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Title:Robust Yaw/roll Control of High-Speed Containerships
Author(s):Magerko, John Alexander, Jr
Department / Program:Mechanical Engineering
Discipline:Mechanical Engineering
Degree Granting Institution:University of Illinois at Urbana-Champaign
Subject(s):Engineering, System Science
Abstract:This thesis proposes a controller design for high-speed containerships with aggravated yaw/roll characteristics. With the trend of higher superstructures, low density cargo, and the deck loading of containerships, major problems have arisen in regard to roll motion stabilization. To minimize the yaw/roll coupling effect on the course-keeping mode, the multivariable (MV) approach was applied. The objective was to employ the minimum number of new sensors and actuators to obtain reasonable operating results. Hence, rudder-only control and rudder/fin control were introduced. Using comprehensive models that modeled yaw, sway, surge, and roll; and all significant coupling modes, a new performance index was established and an effective controller was designed to obtain the maximum results from rudder and fin input signals. This was a true first, for other researchers having ignored certain dynamics, were designing autopilots which were issuing inherently conflicting control signals. This thesis work demonstrated the effectiveness of each manner of control, as well as, the MV design approach itself.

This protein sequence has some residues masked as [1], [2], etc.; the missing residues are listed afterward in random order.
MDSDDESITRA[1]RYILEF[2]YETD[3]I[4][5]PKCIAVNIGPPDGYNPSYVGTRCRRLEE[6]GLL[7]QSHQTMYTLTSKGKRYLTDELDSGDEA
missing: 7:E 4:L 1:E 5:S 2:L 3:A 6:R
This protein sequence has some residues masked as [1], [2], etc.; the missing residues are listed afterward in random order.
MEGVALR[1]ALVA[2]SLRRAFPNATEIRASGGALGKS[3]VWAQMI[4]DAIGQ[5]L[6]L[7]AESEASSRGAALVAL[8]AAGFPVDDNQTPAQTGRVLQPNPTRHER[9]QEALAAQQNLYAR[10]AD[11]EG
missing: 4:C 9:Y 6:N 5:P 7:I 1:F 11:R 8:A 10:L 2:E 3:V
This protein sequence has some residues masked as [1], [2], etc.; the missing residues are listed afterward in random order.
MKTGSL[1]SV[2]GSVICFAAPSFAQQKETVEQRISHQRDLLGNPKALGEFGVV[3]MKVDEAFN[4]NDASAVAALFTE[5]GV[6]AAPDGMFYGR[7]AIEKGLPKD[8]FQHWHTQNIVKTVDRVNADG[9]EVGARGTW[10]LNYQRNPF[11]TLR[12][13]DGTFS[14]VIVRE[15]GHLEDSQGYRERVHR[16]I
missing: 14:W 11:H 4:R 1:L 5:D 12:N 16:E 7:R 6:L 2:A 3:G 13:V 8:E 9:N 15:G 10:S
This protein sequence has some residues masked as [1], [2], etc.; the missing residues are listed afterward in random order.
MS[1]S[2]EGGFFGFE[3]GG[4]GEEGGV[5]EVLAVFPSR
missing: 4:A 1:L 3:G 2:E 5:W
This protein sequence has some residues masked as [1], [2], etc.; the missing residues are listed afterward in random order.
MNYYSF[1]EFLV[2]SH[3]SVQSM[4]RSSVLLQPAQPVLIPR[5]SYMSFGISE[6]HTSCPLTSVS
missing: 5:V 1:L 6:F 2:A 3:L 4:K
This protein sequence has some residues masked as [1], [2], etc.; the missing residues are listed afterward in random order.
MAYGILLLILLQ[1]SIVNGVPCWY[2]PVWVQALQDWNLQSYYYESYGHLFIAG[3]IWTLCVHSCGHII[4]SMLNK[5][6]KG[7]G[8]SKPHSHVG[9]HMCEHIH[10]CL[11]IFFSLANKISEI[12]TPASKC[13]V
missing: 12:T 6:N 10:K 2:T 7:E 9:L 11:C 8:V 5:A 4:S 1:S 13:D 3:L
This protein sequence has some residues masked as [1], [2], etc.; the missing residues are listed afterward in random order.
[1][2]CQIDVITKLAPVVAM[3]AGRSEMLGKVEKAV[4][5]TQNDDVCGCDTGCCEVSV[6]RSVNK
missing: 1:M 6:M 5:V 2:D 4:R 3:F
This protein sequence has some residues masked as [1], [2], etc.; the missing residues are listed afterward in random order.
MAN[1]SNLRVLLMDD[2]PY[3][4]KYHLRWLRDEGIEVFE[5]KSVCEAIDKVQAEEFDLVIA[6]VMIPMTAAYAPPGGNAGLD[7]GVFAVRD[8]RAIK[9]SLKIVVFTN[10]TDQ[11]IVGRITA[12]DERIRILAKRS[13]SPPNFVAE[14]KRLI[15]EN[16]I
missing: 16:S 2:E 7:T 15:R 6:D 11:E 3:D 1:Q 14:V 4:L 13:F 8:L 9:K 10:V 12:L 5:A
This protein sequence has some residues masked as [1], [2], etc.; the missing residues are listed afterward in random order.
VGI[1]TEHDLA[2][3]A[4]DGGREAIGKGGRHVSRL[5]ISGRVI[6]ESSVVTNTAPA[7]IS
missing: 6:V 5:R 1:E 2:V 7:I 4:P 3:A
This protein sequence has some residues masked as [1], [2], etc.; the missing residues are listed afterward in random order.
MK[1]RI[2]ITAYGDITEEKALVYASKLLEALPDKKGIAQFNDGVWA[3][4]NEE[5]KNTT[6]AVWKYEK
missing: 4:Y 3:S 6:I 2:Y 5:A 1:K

The proposed controller design for high-speed containerships used various frequency-domain forms of the system to interpret state-space models and the Linear Quadratic Gaussian control design approach. The dual perspectives of time-domain and frequency-domain viewpoints allow a closer look at both the performance and robustness issues of control as done in classical single input/single output (SISO) control methods. For instance, the performance index once viewed in terms of frequency was shown to be an index penalizing key parameters such as the return difference matrix and its complement. Generalizing classical single-input and single-output methods, prescriptions for good multivariable feedback control were obtained and used to choose/modify the appropriate penalty matrices. Consequently, dynamic compensation resulted, allowing the use of generalized classical ideas on loop gain shaping to be applied. Further, the mu "norm" was introduced to obtain a nonconservative measure of stability robustness, thus allowing for the realization of a practical controller. And finally, due to the analytic nature of the approach, reliable and convenient computer tools were necessary and subsequently developed based on those found in Honeywell's HoneyX$\sp{\rm TM}$ library.
Issue Date:1988
Description:254 p.
Thesis (Ph.D.)--University of Illinois at Urbana-Champaign, 1988.
Other Identifier(s):(UMI)AAI8823189
Date Available in IDEALS:2014-12-15
Date Deposited:1988

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